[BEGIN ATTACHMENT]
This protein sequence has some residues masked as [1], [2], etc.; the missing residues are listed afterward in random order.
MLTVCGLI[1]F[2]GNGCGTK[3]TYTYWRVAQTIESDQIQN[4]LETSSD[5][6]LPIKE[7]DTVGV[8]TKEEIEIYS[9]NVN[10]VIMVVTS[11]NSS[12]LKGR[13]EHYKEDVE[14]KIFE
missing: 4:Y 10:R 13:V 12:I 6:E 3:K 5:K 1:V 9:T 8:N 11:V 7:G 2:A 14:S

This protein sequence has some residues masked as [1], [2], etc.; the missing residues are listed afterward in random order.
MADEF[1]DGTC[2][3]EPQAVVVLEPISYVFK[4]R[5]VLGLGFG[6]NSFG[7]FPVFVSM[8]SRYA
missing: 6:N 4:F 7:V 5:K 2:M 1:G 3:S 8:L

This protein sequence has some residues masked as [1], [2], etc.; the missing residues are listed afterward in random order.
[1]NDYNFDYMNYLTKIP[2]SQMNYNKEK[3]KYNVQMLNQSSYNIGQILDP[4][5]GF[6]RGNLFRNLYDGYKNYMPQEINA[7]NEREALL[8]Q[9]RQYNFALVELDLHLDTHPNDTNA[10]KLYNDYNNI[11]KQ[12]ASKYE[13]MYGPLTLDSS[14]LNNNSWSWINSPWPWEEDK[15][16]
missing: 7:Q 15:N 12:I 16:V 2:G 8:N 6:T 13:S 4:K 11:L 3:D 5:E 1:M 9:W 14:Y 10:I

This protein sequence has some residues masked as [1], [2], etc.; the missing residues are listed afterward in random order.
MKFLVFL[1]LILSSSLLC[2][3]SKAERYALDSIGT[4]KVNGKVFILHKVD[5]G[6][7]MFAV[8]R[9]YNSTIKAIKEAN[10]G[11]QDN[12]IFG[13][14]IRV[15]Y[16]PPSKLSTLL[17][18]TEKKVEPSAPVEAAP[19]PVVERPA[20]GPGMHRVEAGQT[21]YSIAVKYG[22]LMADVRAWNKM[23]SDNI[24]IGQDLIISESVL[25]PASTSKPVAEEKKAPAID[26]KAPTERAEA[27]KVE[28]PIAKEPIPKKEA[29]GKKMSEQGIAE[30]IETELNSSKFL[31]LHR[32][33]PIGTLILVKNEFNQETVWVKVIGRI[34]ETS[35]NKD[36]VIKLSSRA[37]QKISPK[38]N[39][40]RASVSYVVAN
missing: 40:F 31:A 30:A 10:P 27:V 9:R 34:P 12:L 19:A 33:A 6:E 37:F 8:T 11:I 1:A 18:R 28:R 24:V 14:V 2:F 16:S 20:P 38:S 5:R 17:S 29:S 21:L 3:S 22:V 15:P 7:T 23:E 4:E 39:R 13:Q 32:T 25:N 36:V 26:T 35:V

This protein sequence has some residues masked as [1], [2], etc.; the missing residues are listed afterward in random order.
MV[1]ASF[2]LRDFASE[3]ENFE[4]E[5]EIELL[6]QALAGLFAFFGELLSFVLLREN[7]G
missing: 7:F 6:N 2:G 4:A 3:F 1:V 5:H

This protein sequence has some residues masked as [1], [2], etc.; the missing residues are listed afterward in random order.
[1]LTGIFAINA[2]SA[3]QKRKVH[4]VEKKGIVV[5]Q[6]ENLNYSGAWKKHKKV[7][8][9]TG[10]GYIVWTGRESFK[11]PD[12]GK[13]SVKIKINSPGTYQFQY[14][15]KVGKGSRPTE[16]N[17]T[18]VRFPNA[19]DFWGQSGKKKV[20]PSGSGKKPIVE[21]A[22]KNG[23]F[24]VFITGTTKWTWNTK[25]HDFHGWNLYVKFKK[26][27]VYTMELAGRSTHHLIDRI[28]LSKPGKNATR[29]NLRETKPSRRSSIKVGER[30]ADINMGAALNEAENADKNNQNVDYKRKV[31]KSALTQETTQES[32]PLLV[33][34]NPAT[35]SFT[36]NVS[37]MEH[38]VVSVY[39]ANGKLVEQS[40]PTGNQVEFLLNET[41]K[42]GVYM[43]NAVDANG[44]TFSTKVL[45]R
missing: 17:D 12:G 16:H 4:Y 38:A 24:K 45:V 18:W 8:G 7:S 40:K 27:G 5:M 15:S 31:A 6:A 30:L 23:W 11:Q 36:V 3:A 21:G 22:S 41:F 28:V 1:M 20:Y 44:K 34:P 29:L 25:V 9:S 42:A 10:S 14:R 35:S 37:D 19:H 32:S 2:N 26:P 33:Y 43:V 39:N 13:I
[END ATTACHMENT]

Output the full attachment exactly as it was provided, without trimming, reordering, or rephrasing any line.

This protein sequence has some residues masked as [1], [2], etc.; the missing residues are listed afterward in random order.
MLTVCGLI[1]F[2]GNGCGTK[3]TYTYWRVAQTIESDQIQN[4]LETSSD[5][6]LPIKE[7]DTVGV[8]TKEEIEIYS[9]NVN[10]VIMVVTS[11]NSS[12]LKGR[13]EHYKEDVE[14]KIFE
missing: 4:Y 10:R 13:V 12:I 6:E 3:K 5:K 1:V 9:T 8:N 11:V 7:G 2:A 14:S

This protein sequence has some residues masked as [1], [2], etc.; the missing residues are listed afterward in random order.
MADEF[1]DGTC[2][3]EPQAVVVLEPISYVFK[4]R[5]VLGLGFG[6]NSFG[7]FPVFVSM[8]SRYA
missing: 6:N 4:F 7:V 5:K 2:M 1:G 3:S 8:L

This protein sequence has some residues masked as [1], [2], etc.; the missing residues are listed afterward in random order.
[1]NDYNFDYMNYLTKIP[2]SQMNYNKEK[3]KYNVQMLNQSSYNIGQILDP[4][5]GF[6]RGNLFRNLYDGYKNYMPQEINA[7]NEREALL[8]Q[9]RQYNFALVELDLHLDTHPNDTNA[10]KLYNDYNNI[11]KQ[12]ASKYE[13]MYGPLTLDSS[14]LNNNSWSWINSPWPWEEDK[15][16]
missing: 7:Q 15:N 12:I 16:V 2:G 8:N 6:T 13:S 4:K 11:L 3:D 5:E 1:M 9:W 14:Y 10:I

This protein sequence has some residues masked as [1], [2], etc.; the missing residues are listed afterward in random order.
MKFLVFL[1]LILSSSLLC[2][3]SKAERYALDSIGT[4]KVNGKVFILHKVD[5]G[6][7]MFAV[8]R[9]YNSTIKAIKEAN[10]G[11]QDN[12]IFG[13][14]IRV[15]Y[16]PPSKLSTLL[17][18]TEKKVEPSAPVEAAP[19]PVVERPA[20]GPGMHRVEAGQT[21]YSIAVKYG[22]LMADVRAWNKM[23]SDNI[24]IGQDLIISESVL[25]PASTSKPVAEEKKAPAID[26]KAPTERAEA[27]KVE[28]PIAKEPIPKKEA[29]GKKMSEQGIAE[30]IETELNSSKFL[31]LHR[32][33]PIGTLILVKNEFNQETVWVKVIGRI[34]ETS[35]NKD[36]VIKLSSRA[37]QKISPK[38]N[39][40]RASVSYVVAN
missing: 40:F 31:A 30:A 10:P 27:V 9:R 34:P 12:L 19:A 33:A 6:E 37:F 8:T 11:I 1:A 18:R 28:R 24:V 14:V 2:F 16:S 20:P 38:S 5:R 17:S 29:S 21:L 3:S 22:V 15:P 7:T 23:E 4:E 39:R 13:Q 32:T 25:N 36:V 26:T 35:V

This protein sequence has some residues masked as [1], [2], etc.; the missing residues are listed afterward in random order.
MV[1]ASF[2]LRDFASE[3]ENFE[4]E[5]EIELL[6]QALAGLFAFFGELLSFVLLREN[7]G
missing: 7:F 6:N 2:G 4:A 3:F 1:V 5:H

This protein sequence has some residues masked as [1], [2], etc.; the missing residues are listed afterward in random order.
[1]LTGIFAINA[2]SA[3]QKRKVH[4]VEKKGIVV[5]Q[6]ENLNYSGAWKKHKKV[7][8][9]TG[10]GYIVWTGRESFK[11]PD[12]GK[13]SVKIKINSPGTYQFQY[14][15]KVGKGSRPTE[16]N[17]T[18]VRFPNA[19]DFWGQSGKKKV[20]PSGSGKKPIVE[21]A[22]KNG[23]F[24]VFITGTTKWTWNTK[25]HDFHGWNLYVKFKK[26][27]VYTMELAGRSTHHLIDRI[28]LSKPGKNATR[29]NLRETKPSRRSSIKVGER[30]ADINMGAALNEAENADKNNQNVDYKRKV[31]KSALTQETTQES[32]PLLV[33][34]NPAT[35]SFT[36]NVS[37]MEH[38]VVSVY[39]ANGKLVEQS[40]PTGNQVEFLLNET[41]K[42]GVYM[43]NAVDANG[44]TFSTKVL[45]R
missing: 17:D 12:G 16:H 4:Y 38:A 24:K 45:V 18:W 8:G 7:S 40:K 27:G 5:M 15:S 31:A 6:A 30:L 23:W 11:Q 36:V 3:A 21:G 22:S 41:F 28:V 1:M 20:Y 44:K 34:P 29:L 25:V 9:S 42:A 10:S 14:R 35:S 37:D 19:H 32:S 2:N 26:P 33:Y 43:V 39:N 13:I